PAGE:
Monday, 26 May 2008

Sails but no sailing

A boisterous second half of May has made launching too hazardous to consider viable and what time I’ve had has been spent playing with the sails in the placid calm of the garden.

The 30% more cloth that the new sail has over the old orange one certainly seemed to make a significant difference in terms of speed in light airs when I took it out last week. But that extra cloth and longer spars also makes the sail more difficult to handle. While the orange main was easy to brail up the new one is not; I’m not tall enough to tie the sail near the top of the mast which leaves loose canvas flapping about up there, making rowing in wind more difficult. And Mr Grill added a bolt rope to the luff which makes the leading edge stiffer and harder to fold.

I’ve been experimenting, lowering the sail into the boat and furling it on the boom and yard before re-hoisting and it all goes smoothly enough in the windless, stable garden but I can see that it may be an unhandy struggle at sea. I’ve toyed with a topping lift to stop the whole caboodle clattering into the bilges when I release the halyard, but again, although it seems to work, I wonder if it will be quite so simple on the briny with a bit of wind blowing.

I’ve been practicing reefing too, with the same reservations. But however much I think of alternatives I can’t be certain they will work until we’re on the water, and for that I need the weather to calm down a bit, just enough to get out there and try it all out.

From last week’s short sail I can report that the boat, with the new drain plugs and the centreboard lips, is now dry. Any water in the bilges now comes over the gunwales.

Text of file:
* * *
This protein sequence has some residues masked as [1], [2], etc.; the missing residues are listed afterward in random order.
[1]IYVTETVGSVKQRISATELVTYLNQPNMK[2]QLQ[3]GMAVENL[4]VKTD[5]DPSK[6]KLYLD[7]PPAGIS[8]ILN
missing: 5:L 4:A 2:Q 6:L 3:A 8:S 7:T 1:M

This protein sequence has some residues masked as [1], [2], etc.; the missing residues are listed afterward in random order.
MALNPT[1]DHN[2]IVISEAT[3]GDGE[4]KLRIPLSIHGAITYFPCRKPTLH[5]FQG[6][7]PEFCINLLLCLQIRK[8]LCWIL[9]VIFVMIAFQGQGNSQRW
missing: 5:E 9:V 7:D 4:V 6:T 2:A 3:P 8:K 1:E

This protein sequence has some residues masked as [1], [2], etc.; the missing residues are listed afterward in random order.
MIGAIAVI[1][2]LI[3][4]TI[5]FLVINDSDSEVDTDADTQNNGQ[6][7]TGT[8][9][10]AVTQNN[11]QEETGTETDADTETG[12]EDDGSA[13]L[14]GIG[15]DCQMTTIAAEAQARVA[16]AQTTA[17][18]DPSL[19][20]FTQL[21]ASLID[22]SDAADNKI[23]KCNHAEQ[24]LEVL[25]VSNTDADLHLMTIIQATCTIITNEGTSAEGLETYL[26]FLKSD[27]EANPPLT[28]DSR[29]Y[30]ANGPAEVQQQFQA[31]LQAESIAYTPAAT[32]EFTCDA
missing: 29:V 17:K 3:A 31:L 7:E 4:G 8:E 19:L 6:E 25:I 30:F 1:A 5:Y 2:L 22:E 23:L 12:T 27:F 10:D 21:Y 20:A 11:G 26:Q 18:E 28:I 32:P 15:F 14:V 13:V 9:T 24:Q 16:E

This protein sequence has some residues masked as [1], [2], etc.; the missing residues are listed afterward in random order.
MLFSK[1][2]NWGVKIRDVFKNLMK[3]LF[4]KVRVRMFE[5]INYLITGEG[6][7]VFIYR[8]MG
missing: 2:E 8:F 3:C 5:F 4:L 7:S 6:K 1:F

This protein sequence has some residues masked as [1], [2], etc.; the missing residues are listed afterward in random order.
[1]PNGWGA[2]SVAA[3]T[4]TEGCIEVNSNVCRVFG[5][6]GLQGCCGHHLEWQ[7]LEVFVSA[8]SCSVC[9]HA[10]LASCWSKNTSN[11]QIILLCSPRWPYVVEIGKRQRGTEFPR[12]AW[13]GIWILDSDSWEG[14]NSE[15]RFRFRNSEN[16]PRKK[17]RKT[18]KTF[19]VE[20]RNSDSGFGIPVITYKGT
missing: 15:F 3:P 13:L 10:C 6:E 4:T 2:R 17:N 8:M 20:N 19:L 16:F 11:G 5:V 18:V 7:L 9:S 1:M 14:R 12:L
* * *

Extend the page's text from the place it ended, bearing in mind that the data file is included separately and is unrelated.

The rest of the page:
Wednesday, 14 May 2008

She swims again

A work cancellation, a postponement of family plans and two clear days opened up before me. I set to work readying OB, pausing only for a dental visit and the extraction of a surprisingly recalcitrant molar.

The last coat of varnish applied and an anxious wait for it to dry sufficiently. When it was just hard I put everything together, rigged the sails on their new yards, screwed on the fixtures that I’d removed for varnishing and we were ready. But the day was done and with half an hour’s light left it wasn’t worth launching. At least the varnish would have more time to dry.

Wednesday dawned dull and chill with spitting rain and a light easterly. Some finishing touches and I wheeled OB down to the beach wondering if I’d remember how she worked after so long but there was no need to worry she was the same as ever only with a larger sail area and hence greater speed. We were doing 3 knots in a wind so light that with the old set up I’d have been reaching for the oars.

Due to the weather I’d planned nothing more than a quick spin. A practice on all points of sail, a heaving-to, a trial reefing but once I pointed her bows out to sea the natural thing was to continue towards the horizon listening to the lively run of water down her sides.

I did eventually stop for trials, heaving-to with the mizzen tightly sheeted and the rudder hard over. I put a reef in the main and continued sailing still making good speed then hove-to again for another reef, but here the gooseneck that supports the boom broke. It was off the previous rig and I knew that it was a bit dodgy, it’s as well that it broke now and not when cruising. I shook out the first reef and tied the boom to the mast and turned for home, a three-mile broad reach.

The boat is heavier on the beach but I can still manage single-handed—I’ll have to see how she is with all the camping gear on board. But whatever, I’m now heartily looking forward to getting away for a night, or a few days, or the whole summer…

Monday, 12 May 2008

Still not done